Business conversations about big data have now progressed from discussions about whether it's an area worth investing in at all to talk about how to do so efficiently.
That's according to Bill Franks, chief analytics officer at Teradata, who spoke at length on the key trends in big data analytics at the Teradata Partners Conference and Expo taking place in Nashville, Tennessee, this week.
A few years ago, the main question about big data was whether it had value and how best to extract it, Franks said. Nowadays, the focus is on how organisations should go about embracing analytics efficiently.
This has resulted in the "industrialisation" of analytics, where processes are created first before being automated on a large scale a trend comparable to the industrial revolution.
"People now want to start to automate in that fashion [before getting] it embedded so that it's not requiring someone to make an approval decision ever time," Franks said.
"It's more like, I approve that this process is acceptable to me, it's going to generate these 100,000 names, send the emails or the web offers however it's going to get delivered and on the back end I'll hear about what it did and what the results were.'"
According to Franks, most industries have embraced big data analytics to some extent.
"Some of the biggest potential right now has been some of the industries that historically have not been analytics rich, partly because they didn't necessarily have the data, which are now almost leapfrogging," he explained.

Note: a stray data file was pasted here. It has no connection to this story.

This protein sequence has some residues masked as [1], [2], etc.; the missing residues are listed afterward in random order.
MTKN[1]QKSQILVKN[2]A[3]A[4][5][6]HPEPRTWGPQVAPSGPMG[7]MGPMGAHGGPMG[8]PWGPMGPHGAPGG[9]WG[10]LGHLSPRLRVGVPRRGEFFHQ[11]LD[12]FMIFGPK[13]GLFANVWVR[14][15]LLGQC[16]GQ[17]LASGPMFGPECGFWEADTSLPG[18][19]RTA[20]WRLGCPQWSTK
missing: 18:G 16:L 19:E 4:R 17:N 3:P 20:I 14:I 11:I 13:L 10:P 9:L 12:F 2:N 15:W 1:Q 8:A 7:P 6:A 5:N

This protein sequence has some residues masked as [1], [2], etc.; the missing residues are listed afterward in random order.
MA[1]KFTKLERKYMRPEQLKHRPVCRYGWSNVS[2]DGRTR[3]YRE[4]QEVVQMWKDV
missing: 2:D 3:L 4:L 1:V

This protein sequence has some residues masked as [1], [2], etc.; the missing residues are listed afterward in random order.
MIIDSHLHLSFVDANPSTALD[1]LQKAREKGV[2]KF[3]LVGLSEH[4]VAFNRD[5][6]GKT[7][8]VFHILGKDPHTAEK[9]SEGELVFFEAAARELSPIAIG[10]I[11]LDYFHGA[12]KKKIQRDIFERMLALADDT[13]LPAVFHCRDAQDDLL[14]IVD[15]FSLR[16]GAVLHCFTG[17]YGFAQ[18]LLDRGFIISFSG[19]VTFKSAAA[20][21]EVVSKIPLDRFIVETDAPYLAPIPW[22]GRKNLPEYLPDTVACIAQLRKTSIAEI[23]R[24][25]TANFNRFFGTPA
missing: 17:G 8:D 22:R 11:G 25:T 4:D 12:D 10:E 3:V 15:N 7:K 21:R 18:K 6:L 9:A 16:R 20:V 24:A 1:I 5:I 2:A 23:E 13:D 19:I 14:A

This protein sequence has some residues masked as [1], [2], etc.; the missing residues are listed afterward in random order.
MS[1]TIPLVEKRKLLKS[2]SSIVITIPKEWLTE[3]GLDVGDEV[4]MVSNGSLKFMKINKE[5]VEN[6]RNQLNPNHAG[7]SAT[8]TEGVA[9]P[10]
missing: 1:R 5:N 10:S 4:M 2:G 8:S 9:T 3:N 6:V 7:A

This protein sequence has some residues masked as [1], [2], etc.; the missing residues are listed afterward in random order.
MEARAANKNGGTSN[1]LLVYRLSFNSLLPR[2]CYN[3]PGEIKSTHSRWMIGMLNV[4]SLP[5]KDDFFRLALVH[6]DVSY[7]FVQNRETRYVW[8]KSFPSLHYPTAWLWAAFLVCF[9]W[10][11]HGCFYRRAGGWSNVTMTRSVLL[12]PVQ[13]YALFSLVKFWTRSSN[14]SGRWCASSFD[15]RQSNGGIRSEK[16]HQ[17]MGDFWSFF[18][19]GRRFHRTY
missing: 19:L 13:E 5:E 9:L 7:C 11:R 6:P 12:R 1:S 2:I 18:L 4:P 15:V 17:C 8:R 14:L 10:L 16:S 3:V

He related this specifically to the automotive industry and education, which have both utilised analytics in interesting ways.
Education, for example, could conceivably bypass the need for traditional teaching and testing methods with data taken from the devices and computers students use every day.
These machines have all of the data needed to determine how well a student is doing immediately available.
However, with the automotive industry and firms operating in other technology-focused verticals capable of feeding customer data back to organisations, privacy becomes an issue that can't be overlooked.
"Privacy is a huge issue, and in my opinion it all comes down to just having the transparency of what's happening," he said.
"I should be able to devise the benefits I'm going to get from having my automotive manufacturer looking at my engine data, outweighing whatever other information they might perceive about me through that."
Regarding the need for clearer rules and regulations about data ownership and how it can be used, Franks added: "We might disagree on what the lines in the sand should be, but there ought to be some lines that we all know where they are. So, I might think it's too loose or too tight, but at least I know exactly where that line is. That's one of the challenges today."
Anonymous data can be just as useful from an analytics standpoint, he said, as organisations can still identify key trends and patterns without taking identifiable data from consumers.
According to him, 90 per cent of the value from data comes from things that don't require personal information.
"The problem is when you retroactively change people's privacy settings, and you haven't given them the choice the conservative choice."
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Caroline has been writing about technology for more than a decade, switching between consumer smart home news and reviews and in-depth B2B industry coverage. In addition to her work for IT Pro and Cloud Pro, she has contributed to a number of titles including Expert Reviews, TechRadar, The Week and many more. She is currently the smart home editor across Future Publishing's homes titles.
You can get in touch with Caroline via email at firstname.lastname@example.org.